Sunday, April 13, 2008

The high schoolification of higher education: Chicago Law School edition

The Chicago Law School continues the trend: U of C Law School Takes Classrooms Out of the Internet Age

The University of Chicago Law School has removed Internet access in most of its classrooms because of a growing problem of students surfing the Web on laptops during lectures.

The reason cited was that students surfing the Web weren't learning as much. Of course, if learning was really the issue they might had better banned professors from lecturing, and insisted on more appropriate methods of instruction.

2 comments:

Bud said...

In some of our labs (I teach Computer Information Systems), it's possible to lock the computers to what is on the instructors' screen. I've seen this a few times, and I wonder what the value is.

I think there's an old model where faculty are the center of instruction. When I got my PhD at Carnegie Mellon, that was not the model at all. Herb Simon, who I had the luck to take a course with, would actually start the class by asking us to come up with questions that he would then proceed to craft a lecture around. Now more than a decade into my own teaching career, I interpret that as an act of survival on his part. It's the only way to keep life in things.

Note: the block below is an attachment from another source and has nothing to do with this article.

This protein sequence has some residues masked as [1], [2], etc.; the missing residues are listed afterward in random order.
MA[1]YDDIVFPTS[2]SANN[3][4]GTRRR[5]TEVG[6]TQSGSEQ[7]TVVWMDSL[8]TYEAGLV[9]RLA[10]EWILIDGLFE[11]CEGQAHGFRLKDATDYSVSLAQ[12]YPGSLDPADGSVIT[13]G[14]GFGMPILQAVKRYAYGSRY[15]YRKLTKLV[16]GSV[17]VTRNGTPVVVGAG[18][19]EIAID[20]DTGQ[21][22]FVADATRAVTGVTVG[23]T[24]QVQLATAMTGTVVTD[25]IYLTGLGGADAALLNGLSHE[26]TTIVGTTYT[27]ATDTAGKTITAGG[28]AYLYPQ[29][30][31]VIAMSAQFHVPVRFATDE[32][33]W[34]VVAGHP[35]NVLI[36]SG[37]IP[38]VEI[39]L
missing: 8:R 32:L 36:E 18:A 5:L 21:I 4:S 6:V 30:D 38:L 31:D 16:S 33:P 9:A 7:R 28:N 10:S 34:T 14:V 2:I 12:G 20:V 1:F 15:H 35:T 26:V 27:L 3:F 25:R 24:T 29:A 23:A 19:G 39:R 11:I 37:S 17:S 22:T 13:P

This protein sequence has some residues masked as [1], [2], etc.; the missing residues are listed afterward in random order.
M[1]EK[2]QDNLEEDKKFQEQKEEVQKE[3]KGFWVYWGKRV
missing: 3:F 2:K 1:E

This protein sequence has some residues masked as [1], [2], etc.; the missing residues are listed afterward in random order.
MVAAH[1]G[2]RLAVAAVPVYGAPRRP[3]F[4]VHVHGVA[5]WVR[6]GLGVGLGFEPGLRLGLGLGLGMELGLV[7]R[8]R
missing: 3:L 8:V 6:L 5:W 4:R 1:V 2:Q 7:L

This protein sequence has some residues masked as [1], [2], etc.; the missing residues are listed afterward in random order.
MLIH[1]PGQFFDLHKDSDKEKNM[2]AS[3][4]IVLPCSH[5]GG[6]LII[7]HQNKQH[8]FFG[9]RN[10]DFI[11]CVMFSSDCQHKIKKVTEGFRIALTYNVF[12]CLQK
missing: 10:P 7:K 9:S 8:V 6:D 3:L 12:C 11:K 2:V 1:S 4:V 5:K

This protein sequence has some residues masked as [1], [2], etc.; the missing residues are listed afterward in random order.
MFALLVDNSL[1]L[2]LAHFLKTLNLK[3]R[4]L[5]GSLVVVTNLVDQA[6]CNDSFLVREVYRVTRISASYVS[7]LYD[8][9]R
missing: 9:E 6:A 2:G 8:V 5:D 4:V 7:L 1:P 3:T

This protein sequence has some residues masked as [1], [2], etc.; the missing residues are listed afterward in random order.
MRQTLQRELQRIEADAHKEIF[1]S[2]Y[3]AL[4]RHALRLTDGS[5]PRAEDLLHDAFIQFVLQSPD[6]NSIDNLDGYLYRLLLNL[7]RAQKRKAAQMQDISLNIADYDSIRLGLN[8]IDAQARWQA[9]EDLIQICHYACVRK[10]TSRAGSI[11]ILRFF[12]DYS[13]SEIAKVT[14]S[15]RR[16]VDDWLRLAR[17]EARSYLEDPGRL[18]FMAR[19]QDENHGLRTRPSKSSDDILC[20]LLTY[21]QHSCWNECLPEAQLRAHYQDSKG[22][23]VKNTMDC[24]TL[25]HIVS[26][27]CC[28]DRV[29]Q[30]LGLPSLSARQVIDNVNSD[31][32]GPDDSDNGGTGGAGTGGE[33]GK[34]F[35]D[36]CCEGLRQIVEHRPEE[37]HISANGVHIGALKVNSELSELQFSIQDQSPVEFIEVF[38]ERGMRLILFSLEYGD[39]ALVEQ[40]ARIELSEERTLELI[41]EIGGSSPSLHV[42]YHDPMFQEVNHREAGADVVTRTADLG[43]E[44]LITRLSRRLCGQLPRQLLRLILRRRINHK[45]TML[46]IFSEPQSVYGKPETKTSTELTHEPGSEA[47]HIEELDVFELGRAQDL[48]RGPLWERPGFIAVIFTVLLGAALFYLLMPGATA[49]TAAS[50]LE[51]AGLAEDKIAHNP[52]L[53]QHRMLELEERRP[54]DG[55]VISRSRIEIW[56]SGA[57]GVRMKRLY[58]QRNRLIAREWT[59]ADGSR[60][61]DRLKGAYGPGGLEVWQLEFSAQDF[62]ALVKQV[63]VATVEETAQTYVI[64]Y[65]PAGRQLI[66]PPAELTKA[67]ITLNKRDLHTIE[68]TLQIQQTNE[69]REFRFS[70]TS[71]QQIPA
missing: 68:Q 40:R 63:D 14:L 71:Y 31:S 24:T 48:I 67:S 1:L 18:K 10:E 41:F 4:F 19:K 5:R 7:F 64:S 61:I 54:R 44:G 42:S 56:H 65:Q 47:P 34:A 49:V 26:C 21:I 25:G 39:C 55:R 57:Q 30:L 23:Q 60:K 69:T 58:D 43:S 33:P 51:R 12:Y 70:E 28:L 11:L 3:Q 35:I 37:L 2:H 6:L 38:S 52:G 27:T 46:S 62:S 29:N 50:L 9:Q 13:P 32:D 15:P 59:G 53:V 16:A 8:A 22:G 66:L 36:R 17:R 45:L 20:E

Translating that into the electronic age, I actually have students contributing electronically in class via blogs. Maybe next year we'll add twitter.

Kevin Gamble said...

That's very cool Bud.

If I was still teaching I'd want students to be challenging me, challenging each other... Doing fact-checking in class... I'd want my classes to approximate the real-world as much as possible. Live blogging would be excellent. Tweets too. Chatting with their friends. All would be allowed. It's all about conversation and engagement.

If the class was so boring that they were playing games... So be it. The students mental health is important too. :)